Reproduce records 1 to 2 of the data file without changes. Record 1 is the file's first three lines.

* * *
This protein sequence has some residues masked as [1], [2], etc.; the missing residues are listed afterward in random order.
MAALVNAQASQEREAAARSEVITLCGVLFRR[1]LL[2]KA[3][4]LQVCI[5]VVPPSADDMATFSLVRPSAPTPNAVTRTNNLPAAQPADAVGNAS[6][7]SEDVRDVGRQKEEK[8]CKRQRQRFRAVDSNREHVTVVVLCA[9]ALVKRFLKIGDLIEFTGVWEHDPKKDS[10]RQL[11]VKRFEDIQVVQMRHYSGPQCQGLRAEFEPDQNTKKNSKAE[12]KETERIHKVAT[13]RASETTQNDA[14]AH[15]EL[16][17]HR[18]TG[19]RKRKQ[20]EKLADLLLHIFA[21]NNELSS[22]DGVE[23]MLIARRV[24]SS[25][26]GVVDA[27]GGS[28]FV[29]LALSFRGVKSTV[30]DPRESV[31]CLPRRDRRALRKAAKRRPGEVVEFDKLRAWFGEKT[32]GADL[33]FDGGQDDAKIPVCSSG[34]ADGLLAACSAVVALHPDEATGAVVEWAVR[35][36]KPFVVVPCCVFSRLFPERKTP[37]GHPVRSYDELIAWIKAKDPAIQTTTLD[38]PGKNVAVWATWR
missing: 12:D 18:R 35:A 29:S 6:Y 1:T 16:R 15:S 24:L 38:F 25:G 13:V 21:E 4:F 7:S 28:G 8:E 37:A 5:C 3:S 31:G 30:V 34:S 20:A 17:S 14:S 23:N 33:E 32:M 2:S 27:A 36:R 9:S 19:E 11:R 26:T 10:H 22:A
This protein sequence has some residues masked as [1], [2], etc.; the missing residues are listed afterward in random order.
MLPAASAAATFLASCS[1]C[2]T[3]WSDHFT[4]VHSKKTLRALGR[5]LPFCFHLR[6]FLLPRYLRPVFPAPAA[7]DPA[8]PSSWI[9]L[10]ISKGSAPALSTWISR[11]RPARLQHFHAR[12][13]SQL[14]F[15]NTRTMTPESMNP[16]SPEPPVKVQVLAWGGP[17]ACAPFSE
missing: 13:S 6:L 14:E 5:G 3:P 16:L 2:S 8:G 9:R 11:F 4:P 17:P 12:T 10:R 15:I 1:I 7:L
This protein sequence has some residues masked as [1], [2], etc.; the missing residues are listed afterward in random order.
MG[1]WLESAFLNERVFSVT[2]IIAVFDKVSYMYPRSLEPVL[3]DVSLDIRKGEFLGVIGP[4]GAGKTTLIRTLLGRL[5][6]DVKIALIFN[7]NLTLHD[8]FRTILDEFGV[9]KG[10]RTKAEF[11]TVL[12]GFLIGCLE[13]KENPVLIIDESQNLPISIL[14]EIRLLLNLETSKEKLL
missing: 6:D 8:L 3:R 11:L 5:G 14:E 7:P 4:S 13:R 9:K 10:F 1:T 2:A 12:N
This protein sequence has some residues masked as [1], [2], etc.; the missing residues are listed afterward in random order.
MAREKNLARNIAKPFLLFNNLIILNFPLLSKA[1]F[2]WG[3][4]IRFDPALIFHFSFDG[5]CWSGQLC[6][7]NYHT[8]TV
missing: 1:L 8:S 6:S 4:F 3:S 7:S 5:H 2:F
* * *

This protein sequence has some residues masked as [1], [2], etc.; the missing residues are listed afterward in random order.
MAALVNAQASQEREAAARSEVITLCGVLFRR[1]LL[2]KA[3][4]LQVCI[5]VVPPSADDMATFSLVRPSAPTPNAVTRTNNLPAAQPADAVGNAS[6][7]SEDVRDVGRQKEEK[8]CKRQRQRFRAVDSNREHVTVVVLCA[9]ALVKRFLKIGDLIEFTGVWEHDPKKDS[10]RQL[11]VKRFEDIQVVQMRHYSGPQCQGLRAEFEPDQNTKKNSKAE[12]KETERIHKVAT[13]RASETTQNDA[14]AH[15]EL[16][17]HR[18]TG[19]RKRKQ[20]EKLADLLLHIFA[21]NNELSS[22]DGVE[23]MLIARRV[24]SS[25][26]GVVDA[27]GGS[28]FV[29]LALSFRGVKSTV[30]DPRESV[31]CLPRRDRRALRKAAKRRPGEVVEFDKLRAWFGEKT[32]GADL[33]FDGGQDDAKIPVCSSG[34]ADGLLAACSAVVALHPDEATGAVVEWAVR[35][36]KPFVVVPCCVFSRLFPERKTP[37]GHPVRSYDELIAWIKAKDPAIQTTTLD[38]PGKNVAVWATWR
missing: 12:D 18:R 35:A 29:S 6:Y 1:T 16:R 15:S 24:L 38:F 25:G 13:V 21:E 4:F 7:S 28:G 8:E 37:A 5:C 3:S 31:G 30:V 34:S 20:A 17:S 14:S 23:N 33:E 32:M 2:S 27:A 36:R 9:S 19:E 11:R 26:T 10:H 22:A
This protein sequence has some residues masked as [1], [2], etc.; the missing residues are listed afterward in random order.
MLPAASAAATFLASCS[1]C[2]T[3]WSDHFT[4]VHSKKTLRALGR[5]LPFCFHLR[6]FLLPRYLRPVFPAPAA[7]DPA[8]PSSWI[9]L[10]ISKGSAPALSTWISR[11]RPARLQHFHAR[12][13]SQL[14]F[15]NTRTMTPESMNP[16]SPEPPVKVQVLAWGGP[17]ACAPFSE
missing: 13:S 6:L 14:E 5:G 3:P 16:L 2:S 8:G 9:R 11:F 4:P 17:P 12:T 10:R 15:I 1:I 7:L